You go from 20~30hp to 200hp all at once. It’s not a linear progression and you won’t know how to deal with this power. Even if you have riding skills, it’s a huge leap in your ability to ride a bike that isn’t as forgiving as a lower cc bike. It is best to take gradual steps. A 650cc bike with 100hp is a better bet. If your ultimate goal is the Busa, better buy a used 600cc bike, get the hang of it, improve your skills, and then climb the ranks.
Here is what BHPian SnS_12 should say about it:
To answer your question if the Busa is tame enough, yes that is if you drive it 60kph in 6th gear but once you open the throttle even in 6th gear at that speed it can very quickly turn into an unpleasant experience if you’re unprepared for what’s to come next.
When I first rode my Busa I was really intimidated and felt like I bit off more than I could chew. But over time, once I understood the bike better and what it can do and when I started to get more comfortable/confident riding it.
I had limited riding experience with one liter bikes before buying the Busa and went from a Yamaha RX to a Ninja 650 (only lasted 18 months and less than 5 000 km), then to Busa. But as Neil mentioned in his article, the deciding factors will be your driving skills and where you plan to drive the Busa.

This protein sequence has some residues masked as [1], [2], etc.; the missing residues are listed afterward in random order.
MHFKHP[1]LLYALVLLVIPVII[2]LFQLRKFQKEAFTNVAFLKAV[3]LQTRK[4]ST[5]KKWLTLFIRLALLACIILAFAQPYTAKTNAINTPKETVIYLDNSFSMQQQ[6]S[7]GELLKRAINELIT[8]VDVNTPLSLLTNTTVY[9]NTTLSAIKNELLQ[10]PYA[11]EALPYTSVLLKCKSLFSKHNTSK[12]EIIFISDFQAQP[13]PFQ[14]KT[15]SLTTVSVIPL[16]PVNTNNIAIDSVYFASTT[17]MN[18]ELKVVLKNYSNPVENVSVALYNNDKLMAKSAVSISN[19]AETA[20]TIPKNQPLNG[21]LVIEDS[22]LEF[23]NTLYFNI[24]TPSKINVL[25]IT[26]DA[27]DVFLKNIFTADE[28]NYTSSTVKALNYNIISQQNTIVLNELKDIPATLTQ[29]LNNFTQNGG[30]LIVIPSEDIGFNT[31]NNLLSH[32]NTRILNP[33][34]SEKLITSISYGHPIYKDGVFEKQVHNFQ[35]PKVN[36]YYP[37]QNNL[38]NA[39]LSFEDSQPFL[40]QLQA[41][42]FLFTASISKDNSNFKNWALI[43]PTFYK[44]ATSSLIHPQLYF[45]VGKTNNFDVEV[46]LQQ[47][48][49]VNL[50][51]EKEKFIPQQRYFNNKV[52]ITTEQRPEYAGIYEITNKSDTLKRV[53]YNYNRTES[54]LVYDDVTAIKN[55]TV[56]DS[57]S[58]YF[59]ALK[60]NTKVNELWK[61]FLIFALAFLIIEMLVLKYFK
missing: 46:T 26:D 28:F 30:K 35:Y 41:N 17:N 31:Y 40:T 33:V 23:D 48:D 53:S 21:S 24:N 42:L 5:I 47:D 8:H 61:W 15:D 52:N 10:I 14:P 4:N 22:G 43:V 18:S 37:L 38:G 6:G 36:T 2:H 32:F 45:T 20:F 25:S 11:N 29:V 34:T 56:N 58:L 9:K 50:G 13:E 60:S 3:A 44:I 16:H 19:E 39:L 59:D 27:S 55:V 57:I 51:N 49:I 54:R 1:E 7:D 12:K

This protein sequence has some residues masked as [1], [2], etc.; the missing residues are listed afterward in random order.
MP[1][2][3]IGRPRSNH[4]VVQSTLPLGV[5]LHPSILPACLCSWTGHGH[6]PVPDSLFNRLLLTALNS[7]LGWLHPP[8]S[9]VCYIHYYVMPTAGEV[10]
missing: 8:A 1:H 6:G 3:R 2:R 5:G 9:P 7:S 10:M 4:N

Like I said, I had limited riding experience when it came to large displacement bikes (500 and up). However, I had ridden many powerful two-strokes up to 350cc (RZ/RD), which created insane power very, very quickly as you increased the revs. How a bike is tuned and builds up power is what matters, and then the displacement is what I learned in two strokes.
Also, the twisty back roads where I like to ride two-strokes are not the tarmac I would consider riding the Busa. Even trips inside the city limits on the Busa aren’t fun because you know you can’t even use 10% of its capacity and the open highway is the place to ride for make the most of it.
Therefore, I think you should take a call mainly keeping these two points in mind. All the best with your decision.
Here is what BHPian androdev should say about it:
I’m just curious, and if I’ve been an RE rider for 15 years and I keep buying myself a Busa and riding it pretending it’s a 50bhp the first few months, 100bhp the next few months and maybe I’m never interested in using more than 100bhp – I love the idea of owning such a nice bike and don’t have much else to do with my spare money. Why can’t I make a logical progression on the same bike instead of wasting time and money on a bike that doesn’t excite me much?
Why can’t I just buy my dream bike and tame it with all the caution and step-by-step learning? I mean what if I buy a practical mid-level bike that I don’t really have feelings for and end up settling for it and losing steam to make the bet at the level ? Timing is just as critical in life?